References to The Catcher in the Rye in media and popular culture are numerous. Works inspired by The Catcher in the Rye have been said to form their own genre.[15] Dr. Sarah Graham assessed works influenced by The Catcher in the Rye to include the novels Less Than Zero by Bret Easton Ellis, A Complicated Kindness by Miriam Toews, The Bell Jar by Sylvia Plath, and Judith Guest's Ordinary People. Graham also includes the films The Graduate, Dead Poets Society, Tadpole, Igby Goes Down, and Donnie Darko, and music by Green Day and The Offspring.[24] In the decade following its publication, there were more than 70 essays on the novel printed in American and British magazines.
[edit]Attempted film adaptations

Early in his career, J. D. Salinger expressed a willingness to have his work adapted for the screen.[41] However, in 1949, a critically panned film version of his short story "Uncle Wiggily in Connecticut" was released; renamed My Foolish Heart and taking great liberties with Salinger's plot, the film is widely considered to be among the reasons that Salinger has refused to allow any subsequent movie adaptations of his work.[11][42] The enduring popularity of The Catcher in the Rye, however, has resulted in repeated attempts to secure the novel's screen rights.[43]
When The Catcher in the Rye was first released, many offers were made to adapt it for the screen; among them was Sam Goldwyn, producer of My Foolish Heart.[42] In a letter written in the early fifties, J. D. Salinger spoke of mounting a play in which he would play the role of Holden Caulfield opposite Margaret O'Brien, and, if he couldn’t play the part himself, to “forget about it." Almost fifty years later, the writer Joyce Maynard definitively concluded, "The only person who might ever have played Holden Caulfield would have been J. D. Salinger."[44]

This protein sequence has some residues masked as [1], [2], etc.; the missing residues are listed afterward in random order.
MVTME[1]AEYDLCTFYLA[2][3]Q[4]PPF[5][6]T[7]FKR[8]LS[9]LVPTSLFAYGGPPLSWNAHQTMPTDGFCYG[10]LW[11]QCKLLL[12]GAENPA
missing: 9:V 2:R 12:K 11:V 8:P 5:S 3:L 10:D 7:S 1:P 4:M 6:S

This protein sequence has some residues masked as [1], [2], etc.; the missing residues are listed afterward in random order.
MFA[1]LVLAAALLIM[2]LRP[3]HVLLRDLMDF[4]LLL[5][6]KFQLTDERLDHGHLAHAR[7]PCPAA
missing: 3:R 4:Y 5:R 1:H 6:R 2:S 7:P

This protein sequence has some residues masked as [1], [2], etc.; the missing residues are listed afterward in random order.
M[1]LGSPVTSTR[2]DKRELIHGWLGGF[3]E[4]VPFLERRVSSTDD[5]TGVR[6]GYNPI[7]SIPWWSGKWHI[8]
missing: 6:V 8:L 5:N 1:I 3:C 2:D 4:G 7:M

J.D. Salinger told Maynard in the seventies that Jerry Lewis "tried for years to get his hands on the part of Holden,"[44] despite Lewis not having read the novel until he was in his thirties.[35] Celebrities ranging from Marlon Brando and Jack Nicholson to Tobey Maguire and Leonardo DiCaprio have since made efforts to make a film adaptation.[45] In an interview with Premiere magazine, John Cusack commented that his one regret about turning twenty-one was that he had become too old to play Holden Caulfield. Writer-director Billy Wilder recounted his abortive attempts to snare the novel's rights:
“ Of course I read The Catcher in the Rye....Wonderful book. I loved it. I pursued it. I wanted to make a picture out of it. And then one day a young man came to the office of Leland Hayward, my agent, in New York, and said, 'Please tell Mr. Leland Hayward to lay off. He’s very, very insensitive.' And he walked out. That was the entire speech. I never saw him. That was J. D. Salinger and that was Catcher in the Rye.[46] ”